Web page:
Patients with primary immunodeficiency disease (PIDD) typically require life-long intravenous (IV) or subcutaneous (SC) immunoglobulin (Ig) replacement therapy to prevent recurrent infections. The efficacy, safety, and pharmacokinetics of a highly concentrated (20 %) Ig preparation for SC administration (IGSC 20 %) were evaluated in a prospective trial in patients with PIDD. A total of 74 patients (aged 3–83 years) received 4327 IGSC 20 % infusions over a median of 380.5 days. The rate of validated serious bacterial infections was 0.012 event/patient-year (p < 0.0001 compared with the historical control), and the annualized rate of infection was 2.41 events/patient. Median IgG trough levels were >14.5 g/l. The median maximum infusion rate was 60 ml/h/site (range 4.4–180), resulting in a median infusion duration of 0.95 h. A volume ≥30 ml was infused per site in 74.8 % of IGSC 20 % infusions. Most (84.9 %) infusions were administered using ≤2 infusion sites; for 99.8 % of infusions, there was no need to interrupt/stop administration or reduce the infusion rate. No related serious adverse event (AE) occurred during IGSC 20 % treatment; related non-serious AEs occurred at a rate of 0.036 event/infusion. The incidence of related local AEs was 0.015 event/infusion and of related systemic AEs was 0.021 event/infusion; most were mild in severity, none severe. Increased infusion rates or volumes were not associated with higher AE rates. The investigated IGSC 20 % treatment was shown to be effective and safe, enabling higher infusion rates and volumes per site compared to conventional SC treatments, resulting in fewer infusion sites and shorter infusion durations.
Electronic supplementary material
The online version of this article (doi:10.1007/s10875-016-0327-9) contains supplementary material, which is available to authorized users.
doi:10.1007/s10875-016-0327-9
PMCID: PMC5018260  PMID: 27582171
Primary immunodeficiency diseases; Immunoglobulin replacement therapy; Subcutaneous administration; 20 % immunoglobulin; Pharmacokinetics
4.  Safety, Efficacy and Pharmacokinetics of a New 10% Liquid Intravenous Immunoglobulin (IVIG) in Patients with Primary Immunodeficiency 
Journal of Clinical Immunology  2012;32(4):663-669.
Introduction
An investigational 10% liquid intravenous immunoglobulin (IVIG) was studied in 63 patients with primary immunodeficiency (PID) at 15 study sites.
Methods
Patients were treated every 3 or 4 weeks with 254–1029 mg/kg/infusion of IVIG.
Results
Overall, Biotest-IVIG infusions were well tolerated. The proportion of infusions that were associated with adverse events during infusion, and up to 72 h after infusion, including those unrelated to study product, was 27.7% with an upper 95% confidence limit ≤30.6%. Two serious bacterial infections (SBIs) were observed resulting in a serious bacterial infection rate of 0.035 per person per year and an upper one-sided 99% confidence limit of ≤0.136 SBI/patient/year. The number of days of work or school missed due to infection were relatively low at 2.28 days/patient/year. Two patients were hospitalized for infection producing a rate of 0.21 hospitalization days/patient/year. The IgG half-life was approximately 30 days with variation among individuals.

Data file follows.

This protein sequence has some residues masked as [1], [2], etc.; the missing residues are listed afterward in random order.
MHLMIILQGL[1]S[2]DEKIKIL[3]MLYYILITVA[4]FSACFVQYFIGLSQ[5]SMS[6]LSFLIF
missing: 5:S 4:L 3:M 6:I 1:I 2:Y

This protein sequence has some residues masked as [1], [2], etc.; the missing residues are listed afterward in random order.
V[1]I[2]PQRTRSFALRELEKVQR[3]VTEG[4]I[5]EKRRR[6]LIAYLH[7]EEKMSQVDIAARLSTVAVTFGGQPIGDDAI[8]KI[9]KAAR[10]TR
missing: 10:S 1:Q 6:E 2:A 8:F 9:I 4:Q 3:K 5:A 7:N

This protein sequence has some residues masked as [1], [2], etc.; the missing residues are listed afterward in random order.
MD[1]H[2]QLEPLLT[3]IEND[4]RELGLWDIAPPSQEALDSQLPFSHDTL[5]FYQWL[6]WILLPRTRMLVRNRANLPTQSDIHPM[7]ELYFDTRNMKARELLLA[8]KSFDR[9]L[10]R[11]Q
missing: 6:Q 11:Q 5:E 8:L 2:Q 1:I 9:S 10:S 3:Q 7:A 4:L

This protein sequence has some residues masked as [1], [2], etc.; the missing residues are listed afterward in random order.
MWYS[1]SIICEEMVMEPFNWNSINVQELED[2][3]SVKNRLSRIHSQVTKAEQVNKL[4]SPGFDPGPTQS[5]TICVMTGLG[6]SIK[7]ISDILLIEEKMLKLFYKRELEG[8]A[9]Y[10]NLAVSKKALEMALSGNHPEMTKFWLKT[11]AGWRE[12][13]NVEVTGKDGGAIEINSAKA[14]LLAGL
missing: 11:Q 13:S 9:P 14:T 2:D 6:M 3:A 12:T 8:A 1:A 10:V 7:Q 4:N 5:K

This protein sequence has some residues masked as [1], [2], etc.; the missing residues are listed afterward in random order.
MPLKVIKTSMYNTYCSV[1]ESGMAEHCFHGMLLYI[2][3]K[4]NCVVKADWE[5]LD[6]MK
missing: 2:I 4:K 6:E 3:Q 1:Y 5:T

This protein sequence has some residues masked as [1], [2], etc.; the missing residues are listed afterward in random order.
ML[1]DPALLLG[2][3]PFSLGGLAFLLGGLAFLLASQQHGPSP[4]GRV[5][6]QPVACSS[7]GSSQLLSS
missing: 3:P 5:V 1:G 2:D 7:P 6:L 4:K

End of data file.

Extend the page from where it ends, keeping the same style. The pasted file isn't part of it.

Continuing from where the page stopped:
Conclusions
Pharmacokinetic parameters of specific antibody activities were essentially the same as those of total IgG. Biotest-IVIG is safe and effective in the treatment of PID.
doi:10.1007/s10875-012-9656-5
PMCID: PMC3389237  PMID: 22392046
Intravenous immunoglobulin (IVIG); primary immunodeficiency (PID); clinical trial; safety; efficacy; pharmacokinetics
5.  85 Clinical Efficacy of Recombinant Human C1 Inhibitor in Patients with Acute Hereditary Angioedema Attacks 
Background
Recombinant human C1 Inhibitor (rhC1INH) has been approved in Europe for the treatment of acute hereditary angioedema attacks. The efficacy of rhC1INH was demonstrated in 2 randomized-controlled trials. Open-label extension studies, where patients could be treated for subsequent HAE attacks, demonstrated continued efficacy for repeated rhC1INH treatments.
Objective
To review the integrated efficacy data of rhC1INH for treatment of acute HAE attacks.
Methods
Efficacy was assessed using patient-reported HAE-specific visual analog scales. The primary endpoint was time to onset of relief of symptoms (VAS decrease ≥20 mm), and the secondary efficacy endpoint was time to minimal symptoms (VAS <20 mm at all locations). Other endpoints included clinical response (relief achieved within 4 hours) and relapse (recurrence of symptoms within 24 hours following initial improvement). Subgroup analyses by attack location were also performed.
Results
The dataset included 141 HAE patients treated for 403 attacks. Median times to the onset of symptom relief for attacks treated with 100 U/kg, 50 U/kg and 2100 U rhC1INH were 66, 60, and 61 minutes, respectively, compared to 495 minutes in the placebo-treated group. Median times for time to minimal symptoms were 266, 240 and 241 minutes for the 100 U/kg, 50 U/kg, and 2100 U rhC1INH-treated attacks respectively compared to 1210 minutes for the placebo-treated attacks. High clinical response rates were observed for the rhC1INH-treated groups (93, 96 and 88% for the 100 U/kg, 50U/kg, and 2100 U respectively) compared to the placebo group (41%). None of the rhC1INH-treated attacks relapsed. Subgroup analysis by attack location showed that abdominal attacks had the fastest median time to onset of symptom relief (50, 36 and 60 minutes for 100 U/kg, 50 U/kg and 2100 U doses respectively), followed by oro-facial-pharyngeal-laryngeal attacks (70, 65 and 120 minutes), and peripheral attacks (75, 84 and 121 minutes). No drug-related serious adverse events or hypersensitivity reactions were observed.
Conclusions
RhC1INH has demonstrated efficacy for the treatment of repeated HAE attacks for all doses tested (100 U/kg, 50 U/kg and 2100 U). Controlled studies did not show additional benefit with doses greater than 50 U/kg. RhC1INH was generally safe and well tolerated.
doi:10.1097/01.WOX.0000411830.69753.fb
PMCID: PMC3513148

Results 1-5 (5)